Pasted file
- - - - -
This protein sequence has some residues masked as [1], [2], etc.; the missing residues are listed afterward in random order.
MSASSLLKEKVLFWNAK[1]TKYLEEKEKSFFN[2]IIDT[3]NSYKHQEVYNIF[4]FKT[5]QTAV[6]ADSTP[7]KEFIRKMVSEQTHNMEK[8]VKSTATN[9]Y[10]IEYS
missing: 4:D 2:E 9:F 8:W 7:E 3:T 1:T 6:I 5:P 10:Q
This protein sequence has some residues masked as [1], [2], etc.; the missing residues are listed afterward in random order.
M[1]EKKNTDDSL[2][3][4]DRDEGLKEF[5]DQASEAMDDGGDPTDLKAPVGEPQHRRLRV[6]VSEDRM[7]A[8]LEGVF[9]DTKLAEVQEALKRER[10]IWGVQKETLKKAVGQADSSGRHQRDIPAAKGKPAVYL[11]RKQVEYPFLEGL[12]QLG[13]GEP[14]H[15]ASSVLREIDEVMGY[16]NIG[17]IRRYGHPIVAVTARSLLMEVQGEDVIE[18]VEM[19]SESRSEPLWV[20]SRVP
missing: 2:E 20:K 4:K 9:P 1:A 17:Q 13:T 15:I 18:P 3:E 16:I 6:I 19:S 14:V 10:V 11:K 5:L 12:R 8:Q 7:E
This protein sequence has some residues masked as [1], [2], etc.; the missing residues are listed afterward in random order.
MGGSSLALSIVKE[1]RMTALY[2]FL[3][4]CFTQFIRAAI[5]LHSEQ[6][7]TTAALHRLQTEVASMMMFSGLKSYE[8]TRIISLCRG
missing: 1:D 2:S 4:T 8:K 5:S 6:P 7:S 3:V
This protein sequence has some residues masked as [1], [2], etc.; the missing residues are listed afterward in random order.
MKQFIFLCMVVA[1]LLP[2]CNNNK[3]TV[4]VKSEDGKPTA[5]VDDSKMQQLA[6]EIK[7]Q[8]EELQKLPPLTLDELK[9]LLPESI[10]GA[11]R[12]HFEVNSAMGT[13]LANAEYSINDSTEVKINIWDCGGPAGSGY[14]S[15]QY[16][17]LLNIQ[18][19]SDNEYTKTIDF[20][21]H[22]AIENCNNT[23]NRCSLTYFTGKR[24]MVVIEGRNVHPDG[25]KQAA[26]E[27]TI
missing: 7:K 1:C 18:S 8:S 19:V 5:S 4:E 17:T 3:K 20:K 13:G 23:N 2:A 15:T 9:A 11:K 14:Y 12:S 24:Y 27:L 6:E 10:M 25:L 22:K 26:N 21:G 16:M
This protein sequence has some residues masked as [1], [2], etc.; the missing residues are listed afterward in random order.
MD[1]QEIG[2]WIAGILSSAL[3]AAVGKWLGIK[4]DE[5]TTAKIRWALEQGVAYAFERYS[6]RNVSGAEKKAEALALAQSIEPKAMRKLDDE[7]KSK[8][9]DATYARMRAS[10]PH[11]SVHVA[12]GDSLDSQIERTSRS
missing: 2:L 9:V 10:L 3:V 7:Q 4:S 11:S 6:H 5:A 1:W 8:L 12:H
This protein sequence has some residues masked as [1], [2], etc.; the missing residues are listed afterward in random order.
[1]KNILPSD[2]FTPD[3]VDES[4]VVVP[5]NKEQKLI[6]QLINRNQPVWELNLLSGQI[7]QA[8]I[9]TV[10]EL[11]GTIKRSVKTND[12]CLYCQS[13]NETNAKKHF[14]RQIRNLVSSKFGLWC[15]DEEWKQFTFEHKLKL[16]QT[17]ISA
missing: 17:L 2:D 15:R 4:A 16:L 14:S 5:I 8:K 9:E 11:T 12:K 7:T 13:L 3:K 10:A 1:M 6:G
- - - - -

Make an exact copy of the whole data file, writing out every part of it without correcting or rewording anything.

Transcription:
This protein sequence has some residues masked as [1], [2], etc.; the missing residues are listed afterward in random order.
MSASSLLKEKVLFWNAK[1]TKYLEEKEKSFFN[2]IIDT[3]NSYKHQEVYNIF[4]FKT[5]QTAV[6]ADSTP[7]KEFIRKMVSEQTHNMEK[8]VKSTATN[9]Y[10]IEYS
missing: 4:D 2:E 9:F 8:W 7:E 3:T 1:T 6:I 5:P 10:Q
This protein sequence has some residues masked as [1], [2], etc.; the missing residues are listed afterward in random order.
M[1]EKKNTDDSL[2][3][4]DRDEGLKEF[5]DQASEAMDDGGDPTDLKAPVGEPQHRRLRV[6]VSEDRM[7]A[8]LEGVF[9]DTKLAEVQEALKRER[10]IWGVQKETLKKAVGQADSSGRHQRDIPAAKGKPAVYL[11]RKQVEYPFLEGL[12]QLG[13]GEP[14]H[15]ASSVLREIDEVMGY[16]NIG[17]IRRYGHPIVAVTARSLLMEVQGEDVIE[18]VEM[19]SESRSEPLWV[20]SRVP
missing: 2:E 20:K 4:K 9:P 1:A 17:Q 13:T 15:I 18:P 3:E 16:I 6:I 19:S 14:V 10:V 11:K 5:L 12:R 8:Q 7:E
This protein sequence has some residues masked as [1], [2], etc.; the missing residues are listed afterward in random order.
MGGSSLALSIVKE[1]RMTALY[2]FL[3][4]CFTQFIRAAI[5]LHSEQ[6][7]TTAALHRLQTEVASMMMFSGLKSYE[8]TRIISLCRG
missing: 1:D 2:S 4:T 8:K 5:S 6:P 7:S 3:V
This protein sequence has some residues masked as [1], [2], etc.; the missing residues are listed afterward in random order.
MKQFIFLCMVVA[1]LLP[2]CNNNK[3]TV[4]VKSEDGKPTA[5]VDDSKMQQLA[6]EIK[7]Q[8]EELQKLPPLTLDELK[9]LLPESI[10]GA[11]R[12]HFEVNSAMGT[13]LANAEYSINDSTEVKINIWDCGGPAGSGY[14]S[15]QY[16][17]LLNIQ[18][19]SDNEYTKTIDF[20][21]H[22]AIENCNNT[23]NRCSLTYFTGKR[24]MVVIEGRNVHPDG[25]KQAA[26]E[27]TI
missing: 7:K 1:C 18:S 8:S 19:V 5:S 4:E 17:T 3:K 20:K 13:G 23:N 2:A 15:T 9:A 11:K 14:Y 12:S 24:Y 27:L 6:E 10:M 25:L 22:K 26:N 21:G 16:M
This protein sequence has some residues masked as [1], [2], etc.; the missing residues are listed afterward in random order.
MD[1]QEIG[2]WIAGILSSAL[3]AAVGKWLGIK[4]DE[5]TTAKIRWALEQGVAYAFERYS[6]RNVSGAEKKAEALALAQSIEPKAMRKLDDE[7]KSK[8][9]DATYARMRAS[10]PH[11]SVHVA[12]GDSLDSQIERTSRS
missing: 2:L 9:V 10:L 3:V 7:Q 4:S 11:S 6:H 5:A 1:W 8:L 12:H
This protein sequence has some residues masked as [1], [2], etc.; the missing residues are listed afterward in random order.
[1]KNILPSD[2]FTPD[3]VDES[4]VVVP[5]NKEQKLI[6]QLINRNQPVWELNLLSGQI[7]QA[8]I[9]TV[10]EL[11]GTIKRSVKTND[12]CLYCQS[13]NETNAKKHF[14]RQIRNLVSSKFGLWC[15]DEEWKQFTFEHKLKL[16]QT[17]ISA
missing: 17:L 2:D 15:R 4:A 16:L 14:S 5:I 8:K 9:E 11:T 12:K 7:T 13:L 3:K 10:A 1:M 6:G